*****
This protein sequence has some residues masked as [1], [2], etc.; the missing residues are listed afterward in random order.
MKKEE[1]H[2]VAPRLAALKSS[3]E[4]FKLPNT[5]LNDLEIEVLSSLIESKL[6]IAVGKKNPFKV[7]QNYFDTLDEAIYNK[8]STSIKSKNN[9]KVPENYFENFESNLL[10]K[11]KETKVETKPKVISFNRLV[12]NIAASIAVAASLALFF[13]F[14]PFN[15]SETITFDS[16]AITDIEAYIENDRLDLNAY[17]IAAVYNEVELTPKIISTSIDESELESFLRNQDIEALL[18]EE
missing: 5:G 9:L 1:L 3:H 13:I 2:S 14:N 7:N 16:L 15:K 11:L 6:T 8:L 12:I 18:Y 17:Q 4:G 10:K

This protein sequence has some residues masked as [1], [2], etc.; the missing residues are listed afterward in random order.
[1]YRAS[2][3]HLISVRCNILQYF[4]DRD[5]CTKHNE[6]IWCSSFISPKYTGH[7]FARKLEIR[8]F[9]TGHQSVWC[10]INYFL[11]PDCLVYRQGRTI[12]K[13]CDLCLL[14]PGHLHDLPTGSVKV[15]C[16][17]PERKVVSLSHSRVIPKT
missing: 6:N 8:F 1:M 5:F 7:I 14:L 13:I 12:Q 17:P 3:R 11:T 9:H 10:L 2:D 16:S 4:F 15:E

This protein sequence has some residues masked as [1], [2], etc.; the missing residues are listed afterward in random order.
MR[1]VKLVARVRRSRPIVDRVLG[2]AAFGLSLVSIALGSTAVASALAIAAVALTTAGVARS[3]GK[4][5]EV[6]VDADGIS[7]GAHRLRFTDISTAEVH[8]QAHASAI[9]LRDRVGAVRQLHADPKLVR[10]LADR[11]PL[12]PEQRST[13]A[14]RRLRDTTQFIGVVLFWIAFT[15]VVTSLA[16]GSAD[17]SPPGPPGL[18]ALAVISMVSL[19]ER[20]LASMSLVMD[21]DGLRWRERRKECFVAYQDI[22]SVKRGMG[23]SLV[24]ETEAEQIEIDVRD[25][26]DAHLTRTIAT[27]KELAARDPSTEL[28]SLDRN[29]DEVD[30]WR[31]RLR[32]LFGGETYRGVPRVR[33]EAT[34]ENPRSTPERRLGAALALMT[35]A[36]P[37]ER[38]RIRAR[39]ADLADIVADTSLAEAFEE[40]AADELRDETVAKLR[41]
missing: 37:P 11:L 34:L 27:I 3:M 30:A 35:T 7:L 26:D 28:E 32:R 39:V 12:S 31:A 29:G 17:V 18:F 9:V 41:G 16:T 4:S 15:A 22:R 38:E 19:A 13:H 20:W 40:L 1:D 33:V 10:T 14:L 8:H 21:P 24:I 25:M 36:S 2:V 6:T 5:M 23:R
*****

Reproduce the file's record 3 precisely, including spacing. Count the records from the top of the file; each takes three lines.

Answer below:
This protein sequence has some residues masked as [1], [2], etc.; the missing residues are listed afterward in random order.
MR[1]VKLVARVRRSRPIVDRVLG[2]AAFGLSLVSIALGSTAVASALAIAAVALTTAGVARS[3]GK[4][5]EV[6]VDADGIS[7]GAHRLRFTDISTAEVH[8]QAHASAI[9]LRDRVGAVRQLHADPKLVR[10]LADR[11]PL[12]PEQRST[13]A[14]RRLRDTTQFIGVVLFWIAFT[15]VVTSLA[16]GSAD[17]SPPGPPGL[18]ALAVISMVSL[19]ER[20]LASMSLVMD[21]DGLRWRERRKECFVAYQDI[22]SVKRGMG[23]SLV[24]ETEAEQIEIDVRD[25][26]DAHLTRTIAT[27]KELAARDPSTEL[28]SLDRN[29]DEVD[30]WR[31]RLR[32]LFGGETYRGVPRVR[33]EAT[34]ENPRSTPERRLGAALALMT[35]A[36]P[37]ER[38]RIRAR[39]ADLADIVADTSLAEAFEE[40]AADELRDETVAKLR[41]
missing: 37:P 11:L 34:L 27:I 3:M 30:A 35:T 7:L 26:D 28:E 32:R 39:V 12:S 31:A 29:G 17:V 18:F 9:V 41:G 16:T 4:S 15:A 22:R 38:E 19:A 13:H 20:W 40:L 1:D 33:V 10:T 14:L 8:H 21:P 24:I 25:M 36:S 2:V 6:T 5:M 23:R